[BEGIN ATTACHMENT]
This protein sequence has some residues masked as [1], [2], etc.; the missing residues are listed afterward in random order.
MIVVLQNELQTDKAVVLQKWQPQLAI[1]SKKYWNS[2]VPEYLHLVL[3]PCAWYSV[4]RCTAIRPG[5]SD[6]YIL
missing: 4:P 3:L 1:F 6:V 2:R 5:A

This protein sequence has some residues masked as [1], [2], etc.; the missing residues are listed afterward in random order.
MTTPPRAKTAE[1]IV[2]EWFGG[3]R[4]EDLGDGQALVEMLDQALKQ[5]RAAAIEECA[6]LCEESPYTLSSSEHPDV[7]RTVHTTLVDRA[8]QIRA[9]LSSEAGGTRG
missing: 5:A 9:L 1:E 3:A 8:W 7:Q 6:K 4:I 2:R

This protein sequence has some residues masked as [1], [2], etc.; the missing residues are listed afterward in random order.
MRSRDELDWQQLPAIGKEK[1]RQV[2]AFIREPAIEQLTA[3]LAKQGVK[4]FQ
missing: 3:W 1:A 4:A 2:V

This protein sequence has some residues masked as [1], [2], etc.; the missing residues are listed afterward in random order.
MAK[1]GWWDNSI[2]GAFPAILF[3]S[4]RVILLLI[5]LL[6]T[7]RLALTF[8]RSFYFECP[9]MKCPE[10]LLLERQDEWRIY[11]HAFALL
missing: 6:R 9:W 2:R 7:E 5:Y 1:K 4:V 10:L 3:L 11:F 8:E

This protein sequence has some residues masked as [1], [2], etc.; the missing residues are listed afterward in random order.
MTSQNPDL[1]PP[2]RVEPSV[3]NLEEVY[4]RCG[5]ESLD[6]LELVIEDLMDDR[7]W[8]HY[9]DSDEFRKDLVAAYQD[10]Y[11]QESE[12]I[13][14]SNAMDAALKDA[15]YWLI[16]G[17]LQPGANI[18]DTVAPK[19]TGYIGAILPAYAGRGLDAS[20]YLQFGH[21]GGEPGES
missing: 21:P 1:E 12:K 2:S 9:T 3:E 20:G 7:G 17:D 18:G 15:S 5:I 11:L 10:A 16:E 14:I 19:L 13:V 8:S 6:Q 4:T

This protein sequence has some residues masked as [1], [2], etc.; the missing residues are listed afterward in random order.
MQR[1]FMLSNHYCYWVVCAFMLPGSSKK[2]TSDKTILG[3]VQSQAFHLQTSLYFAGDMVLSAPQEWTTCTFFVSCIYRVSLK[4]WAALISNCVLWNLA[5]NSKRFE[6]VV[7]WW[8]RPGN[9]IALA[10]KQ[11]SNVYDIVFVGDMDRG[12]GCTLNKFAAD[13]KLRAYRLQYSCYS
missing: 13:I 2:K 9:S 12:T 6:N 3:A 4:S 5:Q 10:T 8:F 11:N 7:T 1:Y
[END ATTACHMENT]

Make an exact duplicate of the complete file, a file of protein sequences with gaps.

This protein sequence has some residues masked as [1], [2], etc.; the missing residues are listed afterward in random order.
MIVVLQNELQTDKAVVLQKWQPQLAI[1]SKKYWNS[2]VPEYLHLVL[3]PCAWYSV[4]RCTAIRPG[5]SD[6]YIL
missing: 4:P 3:L 1:F 6:V 2:R 5:A

This protein sequence has some residues masked as [1], [2], etc.; the missing residues are listed afterward in random order.
MTTPPRAKTAE[1]IV[2]EWFGG[3]R[4]EDLGDGQALVEMLDQALKQ[5]RAAAIEECA[6]LCEESPYTLSSSEHPDV[7]RTVHTTLVDRA[8]QIRA[9]LSSEAGGTRG
missing: 5:A 9:L 1:E 3:A 8:W 7:Q 6:K 4:I 2:R

This protein sequence has some residues masked as [1], [2], etc.; the missing residues are listed afterward in random order.
MRSRDELDWQQLPAIGKEK[1]RQV[2]AFIREPAIEQLTA[3]LAKQGVK[4]FQ
missing: 3:W 1:A 4:A 2:V

This protein sequence has some residues masked as [1], [2], etc.; the missing residues are listed afterward in random order.
MAK[1]GWWDNSI[2]GAFPAILF[3]S[4]RVILLLI[5]LL[6]T[7]RLALTF[8]RSFYFECP[9]MKCPE[10]LLLERQDEWRIY[11]HAFALL
missing: 6:R 9:W 2:R 7:E 5:Y 1:K 4:V 10:L 3:L 11:F 8:E

This protein sequence has some residues masked as [1], [2], etc.; the missing residues are listed afterward in random order.
MTSQNPDL[1]PP[2]RVEPSV[3]NLEEVY[4]RCG[5]ESLD[6]LELVIEDLMDDR[7]W[8]HY[9]DSDEFRKDLVAAYQD[10]Y[11]QESE[12]I[13][14]SNAMDAALKDA[15]YWLI[16]G[17]LQPGANI[18]DTVAPK[19]TGYIGAILPAYAGRGLDAS[20]YLQFGH[21]GGEPGES
missing: 21:P 1:E 12:K 2:S 9:T 3:E 20:G 7:G 17:D 18:G 15:S 5:I 11:L 10:A 16:E 14:I 19:L 13:V 8:S 6:Q 4:T

This protein sequence has some residues masked as [1], [2], etc.; the missing residues are listed afterward in random order.
MQR[1]FMLSNHYCYWVVCAFMLPGSSKK[2]TSDKTILG[3]VQSQAFHLQTSLYFAGDMVLSAPQEWTTCTFFVSCIYRVSLK[4]WAALISNCVLWNLA[5]NSKRFE[6]VV[7]WW[8]RPGN[9]IALA[10]KQ[11]SNVYDIVFVGDMDRG[12]GCTLNKFAAD[13]KLRAYRLQYSCYS
missing: 13:I 2:K 9:S 12:T 6:N 3:A 4:S 5:Q 10:T 8:F 11:N 7:T 1:Y